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House sales bounce back at start to 2024 – Zoopla

  • 29/01/2024
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Zoopla’s House Price Index shows that new sales agreed are up 13 per cent on 2023 as the housing market gets off to a strong start in 2024.

House sales agreed – a key measure of market confidence and activity – are up across all regions and countries of the UK in the first three weeks of 2024.

According to data from the property portal, the average UK home is now worth £264,400, while in London the average property is worth £536,800.

Zoopla’s House Price Index shows that annual UK house price falls have moderated again and stand at -0.8 per cent (end December 2023), an improvement from the -1.4 per cent low recorded in October 2023.

But experts at Zoopla said “it’s important not to over-interpret the positive start to the year – there is some upside for sales volumes, but we remain in a buyers’ market”.

A buyer’s market

Zoopla said market activity has been boosted by pent-up demand from the end of 2023 and mortgage rates dropping below five per cent. But a fifth of sellers are still accepting more than 10 per cent below the asking price to secure a sale.

Yorkshire and The Humber with a +19% uplift and the West Midlands with +17 per cent are leading the improvement in new sales. Zoopla said this is “evidence that buyers and sellers are becoming more aligned on pricing”.

One key trend over 2023 was sellers cutting asking prices to attract buyer interest – this has continued into 2024.

The overall supply of homes for sale is also growing – indicating more confidence among sellers. The overall supply of homes on the market is 22 per cent higher than last year, while the average estate agent has 28 homes for sale.

House sales: what’s happening in London?

London has led the rebound in new buyer demand at +21% and the data suggests that housing affordability in London is the best since 2016.

This increased demand is evident across the market, with inner and outer London, alongside core commuter areas all registering increased demand for homes. This may be an early sign that the tide is turning for the London sales market after seven years of lacklustre activity compared to the rest of the UK.

But housing in the capital remains expensive with house prices standing at 13 times earnings; however, this is down from a high of more than 15 times in 2016.

London house prices have risen 13 per cent since 2016 – compared to 34 per cent at a UK level. Zoopla said this underperformance was down to tax changes, Brexit and the pandemic which hit demand and working patterns. It was also compounded by higher borrowing costs which hit higher value markets harder than lower value areas.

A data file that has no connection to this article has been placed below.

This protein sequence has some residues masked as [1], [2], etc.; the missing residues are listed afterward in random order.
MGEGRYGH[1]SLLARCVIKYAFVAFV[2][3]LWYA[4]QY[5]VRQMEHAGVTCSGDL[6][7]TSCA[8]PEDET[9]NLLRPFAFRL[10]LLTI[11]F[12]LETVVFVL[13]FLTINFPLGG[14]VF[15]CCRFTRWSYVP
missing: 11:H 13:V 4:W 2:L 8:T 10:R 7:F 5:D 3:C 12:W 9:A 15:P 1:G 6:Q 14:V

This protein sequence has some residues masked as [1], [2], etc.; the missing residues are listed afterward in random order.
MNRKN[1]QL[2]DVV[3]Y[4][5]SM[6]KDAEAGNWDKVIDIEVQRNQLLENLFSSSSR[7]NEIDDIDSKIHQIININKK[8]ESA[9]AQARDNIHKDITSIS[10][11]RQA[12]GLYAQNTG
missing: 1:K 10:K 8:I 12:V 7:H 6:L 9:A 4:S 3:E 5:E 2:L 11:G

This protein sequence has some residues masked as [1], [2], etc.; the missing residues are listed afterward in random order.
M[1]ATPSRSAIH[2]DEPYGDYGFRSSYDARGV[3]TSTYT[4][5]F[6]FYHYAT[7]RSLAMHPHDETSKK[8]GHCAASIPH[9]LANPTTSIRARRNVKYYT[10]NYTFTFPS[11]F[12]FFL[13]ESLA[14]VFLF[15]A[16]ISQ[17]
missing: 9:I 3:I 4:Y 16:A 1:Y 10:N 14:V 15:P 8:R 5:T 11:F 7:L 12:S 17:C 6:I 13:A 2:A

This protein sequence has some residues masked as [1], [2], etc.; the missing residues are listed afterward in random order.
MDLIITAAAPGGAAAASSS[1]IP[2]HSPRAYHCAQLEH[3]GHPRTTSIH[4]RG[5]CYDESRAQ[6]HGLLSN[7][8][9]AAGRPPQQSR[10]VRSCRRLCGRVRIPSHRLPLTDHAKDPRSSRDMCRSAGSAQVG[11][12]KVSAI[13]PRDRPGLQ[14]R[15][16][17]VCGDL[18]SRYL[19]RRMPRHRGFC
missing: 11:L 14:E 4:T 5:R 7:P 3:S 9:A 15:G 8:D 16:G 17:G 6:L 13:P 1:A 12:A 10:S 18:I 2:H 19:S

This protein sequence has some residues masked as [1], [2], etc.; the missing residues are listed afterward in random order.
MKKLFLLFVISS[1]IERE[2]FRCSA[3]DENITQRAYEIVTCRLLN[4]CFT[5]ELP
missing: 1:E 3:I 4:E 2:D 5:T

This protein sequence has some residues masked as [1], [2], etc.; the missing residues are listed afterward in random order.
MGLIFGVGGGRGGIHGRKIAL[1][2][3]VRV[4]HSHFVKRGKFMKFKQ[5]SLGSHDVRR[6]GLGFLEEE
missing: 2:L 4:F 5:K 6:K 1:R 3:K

Richard Donnell, executive director at Zoopla, said: “It’s a positive start to the year with all key measures of housing activity higher than a year ago. The fall in mortgage rates has led to a rebound in buyer demand and sales following a weaker second half of 2023 when many movers put decisions on hold.

“This improvement in activity will support sales volumes which, at one million, reached an eleven-year low in 2023. We don’t see these trends as a precursor to higher prices in 2024 as it remains a buyer’s market. Sellers looking to move should be encouraged by these early signals of activity, but buyers remain price sensitive and focused on value for money. Over-optimism by sellers could quickly stall the current improvement in market activity.”

Sarah Coles, head of personal finance, Hargreaves Lansdown noted that there were ‘positive signs’ but emphasised that sellers ‘shouldn’t get carried away’.

She said: “The arrival of a new year, along with a clutch of cheaper mortgages, breathed some life back into the property market. Sellers and buyers rejoined the property hunt, and homes started to shift again. There are some real positives for sellers to take comfort from, but they can’t afford to get carried away.

“In early December, we saw the average two-year fixed-rate mortgage fall below six per cent, according to Moneyfacts, and since then they have continued their march south, so the average is now only a little over 5.5 per cent. The emergence of more affordable deals was just what some buyers were waiting for. We saw an uptick in the number of people hunting for a property, bringing real hope for those who have stuck it out in such a stagnant market.

“This is a real positive, but sellers shouldn’t get carried away. We also saw a flood of properties onto the market, so buyers can still afford to be choosy. It means homes have to be priced realistically and sellers should still be prepared to accept an offer. At the moment, a fifth of sellers are accepting an offer of 10 per cent below asking price. Overall, this is helping depress prices, which are still lower than they were a year earlier.”


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